Math department goes global with Kiva

Morgan Rogers

The BSM math department is going global and displaying this in their choice of the latest Common Basket beneficiary: Kiva, a microfinancing site that tracks money lent to poor entrepreneurs all over the world. Kiva will allow BSM students to directly affect small businesses worldwide.

Working in 182 countries, Kiva is an Internet-based organization that works with local lending agencies to match donors with poor entrepreneurs. “Volunteers live in these countries and go out and find people that normally wouldn’t have access to financial aid and write up their story and post it on [Kiva],” said Mr. Dan Bowler, head of the math department.

The next step in the lending process is for other organizations or people to set up their own Kiva account. The person or organization can add a certain amount of money to their account and then start looking at the write-ups and decide who to donate to. “People with financial resources make an account and can search and decide who to lend money to. Let’s say Jose in Guatemala wants $200, so I decide to contribute $25 to his cause,” said Mr. Bowler.

Kiva uniquely allows all the money that is lent out will be returned to lenders over a certain time period. “With Jose In Guatemala, you will eventually be able to get your $25 back and lend it out to someone else in the world,” said Mr. Bowler.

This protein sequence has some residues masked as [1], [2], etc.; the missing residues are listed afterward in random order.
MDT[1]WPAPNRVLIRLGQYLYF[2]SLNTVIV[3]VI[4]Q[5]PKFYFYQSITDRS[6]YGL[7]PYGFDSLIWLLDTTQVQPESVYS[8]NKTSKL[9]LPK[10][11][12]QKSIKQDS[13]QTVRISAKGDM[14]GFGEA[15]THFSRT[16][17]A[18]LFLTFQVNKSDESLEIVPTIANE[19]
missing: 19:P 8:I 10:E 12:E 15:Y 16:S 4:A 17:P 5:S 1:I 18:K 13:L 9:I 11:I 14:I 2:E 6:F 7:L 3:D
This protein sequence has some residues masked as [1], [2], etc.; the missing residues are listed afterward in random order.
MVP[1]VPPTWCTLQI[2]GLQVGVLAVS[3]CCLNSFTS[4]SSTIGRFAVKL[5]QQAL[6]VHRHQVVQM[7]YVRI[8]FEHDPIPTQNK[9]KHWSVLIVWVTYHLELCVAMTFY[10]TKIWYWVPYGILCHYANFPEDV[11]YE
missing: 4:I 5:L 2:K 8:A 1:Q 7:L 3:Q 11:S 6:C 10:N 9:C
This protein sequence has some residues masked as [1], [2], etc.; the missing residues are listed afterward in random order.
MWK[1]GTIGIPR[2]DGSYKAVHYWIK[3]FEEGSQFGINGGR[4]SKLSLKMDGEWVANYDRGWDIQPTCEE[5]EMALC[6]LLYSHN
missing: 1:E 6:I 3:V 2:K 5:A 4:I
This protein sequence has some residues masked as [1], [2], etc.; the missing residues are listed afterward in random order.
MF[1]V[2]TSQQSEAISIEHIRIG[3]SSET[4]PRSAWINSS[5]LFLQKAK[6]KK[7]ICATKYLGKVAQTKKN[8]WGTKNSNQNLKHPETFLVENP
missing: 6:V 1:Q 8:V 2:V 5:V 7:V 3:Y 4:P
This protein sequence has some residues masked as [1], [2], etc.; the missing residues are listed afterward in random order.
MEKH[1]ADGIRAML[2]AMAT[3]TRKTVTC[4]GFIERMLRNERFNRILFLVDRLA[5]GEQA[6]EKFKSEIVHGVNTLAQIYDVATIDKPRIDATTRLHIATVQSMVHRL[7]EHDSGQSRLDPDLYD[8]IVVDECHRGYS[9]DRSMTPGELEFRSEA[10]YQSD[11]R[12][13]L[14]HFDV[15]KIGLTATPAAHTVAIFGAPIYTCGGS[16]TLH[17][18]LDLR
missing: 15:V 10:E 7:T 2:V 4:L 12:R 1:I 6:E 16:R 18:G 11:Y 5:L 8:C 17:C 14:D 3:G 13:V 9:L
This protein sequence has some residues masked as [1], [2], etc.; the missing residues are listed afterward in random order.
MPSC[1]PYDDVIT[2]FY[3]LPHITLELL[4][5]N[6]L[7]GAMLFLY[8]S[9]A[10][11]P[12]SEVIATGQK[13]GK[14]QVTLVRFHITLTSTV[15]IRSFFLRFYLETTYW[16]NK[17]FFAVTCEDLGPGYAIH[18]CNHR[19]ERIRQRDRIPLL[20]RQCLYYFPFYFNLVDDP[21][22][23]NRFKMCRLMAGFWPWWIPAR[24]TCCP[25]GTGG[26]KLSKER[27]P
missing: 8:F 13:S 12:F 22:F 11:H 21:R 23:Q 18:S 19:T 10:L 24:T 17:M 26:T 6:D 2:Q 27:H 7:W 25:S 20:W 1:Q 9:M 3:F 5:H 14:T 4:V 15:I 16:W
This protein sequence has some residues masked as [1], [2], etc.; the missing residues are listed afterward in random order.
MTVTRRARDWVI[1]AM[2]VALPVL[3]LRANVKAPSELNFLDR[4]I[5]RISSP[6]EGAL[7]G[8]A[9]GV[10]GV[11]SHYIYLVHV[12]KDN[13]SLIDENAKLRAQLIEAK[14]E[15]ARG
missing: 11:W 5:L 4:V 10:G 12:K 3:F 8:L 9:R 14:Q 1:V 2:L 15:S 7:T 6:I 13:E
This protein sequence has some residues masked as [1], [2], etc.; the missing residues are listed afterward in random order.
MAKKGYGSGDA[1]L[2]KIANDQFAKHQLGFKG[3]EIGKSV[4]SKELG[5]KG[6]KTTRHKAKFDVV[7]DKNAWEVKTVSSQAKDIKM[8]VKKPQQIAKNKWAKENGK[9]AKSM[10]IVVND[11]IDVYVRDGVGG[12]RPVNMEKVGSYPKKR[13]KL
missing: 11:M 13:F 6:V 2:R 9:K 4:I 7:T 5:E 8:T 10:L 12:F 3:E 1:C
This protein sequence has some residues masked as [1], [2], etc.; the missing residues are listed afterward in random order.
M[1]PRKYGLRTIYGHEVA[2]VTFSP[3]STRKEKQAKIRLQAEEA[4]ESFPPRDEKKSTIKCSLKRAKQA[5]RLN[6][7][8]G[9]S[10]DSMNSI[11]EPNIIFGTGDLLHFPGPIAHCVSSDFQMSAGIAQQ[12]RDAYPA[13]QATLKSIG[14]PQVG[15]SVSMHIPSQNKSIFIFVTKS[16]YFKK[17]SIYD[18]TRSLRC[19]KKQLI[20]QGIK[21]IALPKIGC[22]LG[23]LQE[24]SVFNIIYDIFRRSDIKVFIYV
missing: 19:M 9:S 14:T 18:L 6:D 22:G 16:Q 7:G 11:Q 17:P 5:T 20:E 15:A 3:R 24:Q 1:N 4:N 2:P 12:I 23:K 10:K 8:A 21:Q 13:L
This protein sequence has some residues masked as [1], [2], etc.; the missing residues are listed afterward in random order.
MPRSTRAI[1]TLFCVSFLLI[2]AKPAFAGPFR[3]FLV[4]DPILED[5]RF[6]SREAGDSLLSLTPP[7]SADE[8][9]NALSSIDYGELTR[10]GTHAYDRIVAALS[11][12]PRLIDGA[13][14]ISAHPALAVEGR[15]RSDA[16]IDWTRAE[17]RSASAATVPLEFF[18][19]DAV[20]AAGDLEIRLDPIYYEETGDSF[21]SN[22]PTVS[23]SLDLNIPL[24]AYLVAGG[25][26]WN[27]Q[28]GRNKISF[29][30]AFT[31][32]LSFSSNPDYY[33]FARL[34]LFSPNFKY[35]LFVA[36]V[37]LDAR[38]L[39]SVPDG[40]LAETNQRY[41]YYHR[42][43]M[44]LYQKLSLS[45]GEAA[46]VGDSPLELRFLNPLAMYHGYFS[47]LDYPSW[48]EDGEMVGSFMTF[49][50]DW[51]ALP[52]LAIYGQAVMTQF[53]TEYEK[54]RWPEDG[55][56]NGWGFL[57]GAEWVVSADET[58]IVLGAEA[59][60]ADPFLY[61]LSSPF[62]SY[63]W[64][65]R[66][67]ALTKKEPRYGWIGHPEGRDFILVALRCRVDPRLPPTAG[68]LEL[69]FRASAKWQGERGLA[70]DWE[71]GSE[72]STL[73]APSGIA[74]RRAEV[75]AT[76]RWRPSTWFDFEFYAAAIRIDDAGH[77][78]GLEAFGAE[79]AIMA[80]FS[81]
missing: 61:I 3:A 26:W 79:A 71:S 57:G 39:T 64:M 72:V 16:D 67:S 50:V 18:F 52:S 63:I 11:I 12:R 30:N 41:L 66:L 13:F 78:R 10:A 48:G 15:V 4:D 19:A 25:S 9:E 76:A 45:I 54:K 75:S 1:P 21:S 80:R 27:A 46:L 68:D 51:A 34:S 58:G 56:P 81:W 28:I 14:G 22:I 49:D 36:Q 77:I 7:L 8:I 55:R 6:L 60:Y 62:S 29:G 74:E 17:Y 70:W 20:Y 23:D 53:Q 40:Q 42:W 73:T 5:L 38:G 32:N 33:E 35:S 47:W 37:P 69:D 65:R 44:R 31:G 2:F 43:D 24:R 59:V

The money that is collected, which should be around $2000, will equally be distributed amongst the six different grade levels. Each grade will then make a committee which will decide who to donate the money to and how much. “We don’t really know how the committees will work yet,” said Mr. Bowler, “a huge number of kids have expressed an interest, so we will post a date and time for each grade and see who shows up.”

Theo Merriam, a sophomore, is excited to be a part of the committee and already has a potential entrepreneur in mind. “I would like to be on the committee and get my class to donate to Chichi from Brazil because I like her business where she collects and sells antiques,” said Merriam.

Other students and faculty, like Ms. Jean Nightingale, already had Kiva accounts even before the idea was suggested. “We had a workshop last year, where Ms. Lenhart-Murphy suggested it to the math department. Ms. Nightingale already had a Kiva account so she taught us about it,” said Mr. Bowler, “We thought this [was] perfect, we can teach about finance and credit and it is appropriate for grades 7-12.”

Jane Huber, a junior, has had a Kiva account for over two years now. “My church group leader, a guy named Tom Okonek, found out about it and [my youth group] started bake sales and stuff to raise money,” said Huber.

Although Huber is already involved in organizing and lending out her youth group’s money, she is looking forward to being on the BSM junior class committee as well. “Benilde has a lot of money to work with, and I really have a good time looking over the profiles,” said Huber.

Overall, students and faculty alike are excited to start working with the Kiva accounts. “We as a department are very excited and hope it will catch on with the kids. We hope to get more and more money until we have a substantial amount,” said Mr. Bowler.